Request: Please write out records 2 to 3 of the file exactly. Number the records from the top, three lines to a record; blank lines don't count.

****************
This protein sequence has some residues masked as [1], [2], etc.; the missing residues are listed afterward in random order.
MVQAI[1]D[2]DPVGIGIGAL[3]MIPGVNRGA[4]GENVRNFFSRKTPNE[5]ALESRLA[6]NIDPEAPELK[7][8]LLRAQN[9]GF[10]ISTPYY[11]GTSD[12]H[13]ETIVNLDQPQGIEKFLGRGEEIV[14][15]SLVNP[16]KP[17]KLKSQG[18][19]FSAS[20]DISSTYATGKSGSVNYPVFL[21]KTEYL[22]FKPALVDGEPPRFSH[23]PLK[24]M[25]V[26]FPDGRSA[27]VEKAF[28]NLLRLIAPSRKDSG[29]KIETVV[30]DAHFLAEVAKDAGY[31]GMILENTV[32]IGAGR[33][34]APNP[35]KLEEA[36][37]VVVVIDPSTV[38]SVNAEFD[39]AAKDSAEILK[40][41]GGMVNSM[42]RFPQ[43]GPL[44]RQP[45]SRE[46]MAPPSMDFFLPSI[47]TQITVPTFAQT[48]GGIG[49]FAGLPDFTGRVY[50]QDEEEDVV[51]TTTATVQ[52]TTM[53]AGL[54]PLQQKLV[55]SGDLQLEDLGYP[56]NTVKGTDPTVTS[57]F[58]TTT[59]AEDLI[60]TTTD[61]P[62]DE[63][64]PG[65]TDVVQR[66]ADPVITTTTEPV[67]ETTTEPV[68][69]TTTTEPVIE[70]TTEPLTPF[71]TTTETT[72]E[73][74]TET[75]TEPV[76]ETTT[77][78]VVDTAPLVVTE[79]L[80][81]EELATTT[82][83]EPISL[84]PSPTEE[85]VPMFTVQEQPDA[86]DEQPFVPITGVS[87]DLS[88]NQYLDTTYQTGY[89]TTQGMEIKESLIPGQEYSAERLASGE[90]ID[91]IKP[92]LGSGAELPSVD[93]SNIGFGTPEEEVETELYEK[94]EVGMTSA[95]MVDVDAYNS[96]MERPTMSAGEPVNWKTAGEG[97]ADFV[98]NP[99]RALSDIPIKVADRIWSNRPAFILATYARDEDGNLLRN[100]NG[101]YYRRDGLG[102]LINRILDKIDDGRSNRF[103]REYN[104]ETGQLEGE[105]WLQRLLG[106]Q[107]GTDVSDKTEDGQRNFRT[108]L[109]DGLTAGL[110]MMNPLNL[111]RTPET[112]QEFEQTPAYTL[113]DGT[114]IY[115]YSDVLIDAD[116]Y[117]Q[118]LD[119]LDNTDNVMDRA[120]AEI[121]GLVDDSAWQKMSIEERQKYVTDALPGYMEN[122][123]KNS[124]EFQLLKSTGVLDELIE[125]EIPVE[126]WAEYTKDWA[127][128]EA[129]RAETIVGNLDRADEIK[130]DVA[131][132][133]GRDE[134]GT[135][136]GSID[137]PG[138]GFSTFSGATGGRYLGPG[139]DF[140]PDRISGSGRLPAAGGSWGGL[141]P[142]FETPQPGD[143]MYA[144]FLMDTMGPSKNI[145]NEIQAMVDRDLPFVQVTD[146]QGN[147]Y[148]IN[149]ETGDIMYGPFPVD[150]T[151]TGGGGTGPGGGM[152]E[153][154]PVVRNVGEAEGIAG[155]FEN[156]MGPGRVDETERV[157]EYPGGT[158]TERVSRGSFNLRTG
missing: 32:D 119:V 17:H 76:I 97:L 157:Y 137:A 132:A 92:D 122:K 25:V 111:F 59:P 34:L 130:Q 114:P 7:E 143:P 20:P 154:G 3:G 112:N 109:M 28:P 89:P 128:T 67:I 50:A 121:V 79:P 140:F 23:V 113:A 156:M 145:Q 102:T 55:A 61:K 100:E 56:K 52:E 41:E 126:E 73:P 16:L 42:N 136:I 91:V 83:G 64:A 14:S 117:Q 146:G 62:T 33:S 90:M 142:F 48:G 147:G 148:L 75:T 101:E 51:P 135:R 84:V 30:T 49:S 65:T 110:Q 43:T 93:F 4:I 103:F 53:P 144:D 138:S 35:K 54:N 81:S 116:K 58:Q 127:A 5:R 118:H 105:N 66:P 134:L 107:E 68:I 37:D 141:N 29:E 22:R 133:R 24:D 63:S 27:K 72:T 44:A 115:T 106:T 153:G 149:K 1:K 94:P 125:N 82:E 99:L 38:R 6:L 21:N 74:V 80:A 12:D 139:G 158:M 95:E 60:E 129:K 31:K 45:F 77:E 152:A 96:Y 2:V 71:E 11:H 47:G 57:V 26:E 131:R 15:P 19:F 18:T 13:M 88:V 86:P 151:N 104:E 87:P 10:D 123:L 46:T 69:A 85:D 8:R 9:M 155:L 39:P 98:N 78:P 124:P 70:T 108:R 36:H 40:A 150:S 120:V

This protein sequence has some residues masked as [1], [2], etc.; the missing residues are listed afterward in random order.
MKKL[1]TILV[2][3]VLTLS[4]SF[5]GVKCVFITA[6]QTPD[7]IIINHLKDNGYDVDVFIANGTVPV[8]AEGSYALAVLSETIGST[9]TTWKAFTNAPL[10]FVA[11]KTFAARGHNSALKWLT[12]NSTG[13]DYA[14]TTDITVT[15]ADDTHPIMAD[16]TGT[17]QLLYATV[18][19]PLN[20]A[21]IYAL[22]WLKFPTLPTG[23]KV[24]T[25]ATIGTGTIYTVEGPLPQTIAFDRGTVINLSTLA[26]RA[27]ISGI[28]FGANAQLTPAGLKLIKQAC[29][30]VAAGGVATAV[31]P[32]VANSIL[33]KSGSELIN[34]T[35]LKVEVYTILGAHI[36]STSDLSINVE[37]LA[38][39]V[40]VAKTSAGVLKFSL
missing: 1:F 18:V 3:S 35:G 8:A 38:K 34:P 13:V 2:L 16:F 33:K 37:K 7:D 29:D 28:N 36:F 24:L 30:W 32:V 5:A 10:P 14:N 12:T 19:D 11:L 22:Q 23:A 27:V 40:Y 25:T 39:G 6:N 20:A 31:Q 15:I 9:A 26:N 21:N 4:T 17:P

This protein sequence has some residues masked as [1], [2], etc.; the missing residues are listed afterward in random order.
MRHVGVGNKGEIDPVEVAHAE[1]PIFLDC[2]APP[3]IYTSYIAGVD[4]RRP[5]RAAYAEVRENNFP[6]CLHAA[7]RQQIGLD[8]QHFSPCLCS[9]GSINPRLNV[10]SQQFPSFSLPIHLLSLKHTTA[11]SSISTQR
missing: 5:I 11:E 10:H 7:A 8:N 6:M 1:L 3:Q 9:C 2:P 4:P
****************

This protein sequence has some residues masked as [1], [2], etc.; the missing residues are listed afterward in random order.
MKKL[1]TILV[2][3]VLTLS[4]SF[5]GVKCVFITA[6]QTPD[7]IIINHLKDNGYDVDVFIANGTVPV[8]AEGSYALAVLSETIGST[9]TTWKAFTNAPL[10]FVA[11]KTFAARGHNSALKWLT[12]NSTG[13]DYA[14]TTDITVT[15]ADDTHPIMAD[16]TGT[17]QLLYATV[18][19]PLN[20]A[21]IYAL[22]WLKFPTLPTG[23]KV[24]T[25]ATIGTGTIYTVEGPLPQTIAFDRGTVINLSTLA[26]RA[27]ISGI[28]FGANAQLTPAGLKLIKQAC[29][30]VAAGGVATAV[31]P[32]VANSIL[33]KSGSELIN[34]T[35]LKVEVYTILGAHI[36]STSDLSINVE[37]LA[38][39]V[40]VAKTSAGVLKFSL
missing: 1:F 18:V 3:S 35:G 8:A 38:K 34:P 13:V 2:L 16:F 33:K 37:K 7:D 29:D 28:N 36:F 24:L 30:W 32:V 5:A 10:P 14:N 12:T 19:D 11:L 22:Q 23:A 27:V 40:Y 25:T 39:G 6:N 20:A 31:Q 15:I 9:A 26:N 21:N 4:T 17:P

This protein sequence has some residues masked as [1], [2], etc.; the missing residues are listed afterward in random order.
MRHVGVGNKGEIDPVEVAHAE[1]PIFLDC[2]APP[3]IYTSYIAGVD[4]RRP[5]RAAYAEVRENNFP[6]CLHAA[7]RQQIGLD[8]QHFSPCLCS[9]GSINPRLNV[10]SQQFPSFSLPIHLLSLKHTTA[11]SSISTQR
missing: 5:I 11:E 10:H 7:A 8:N 6:M 1:L 3:Q 9:C 2:P 4:P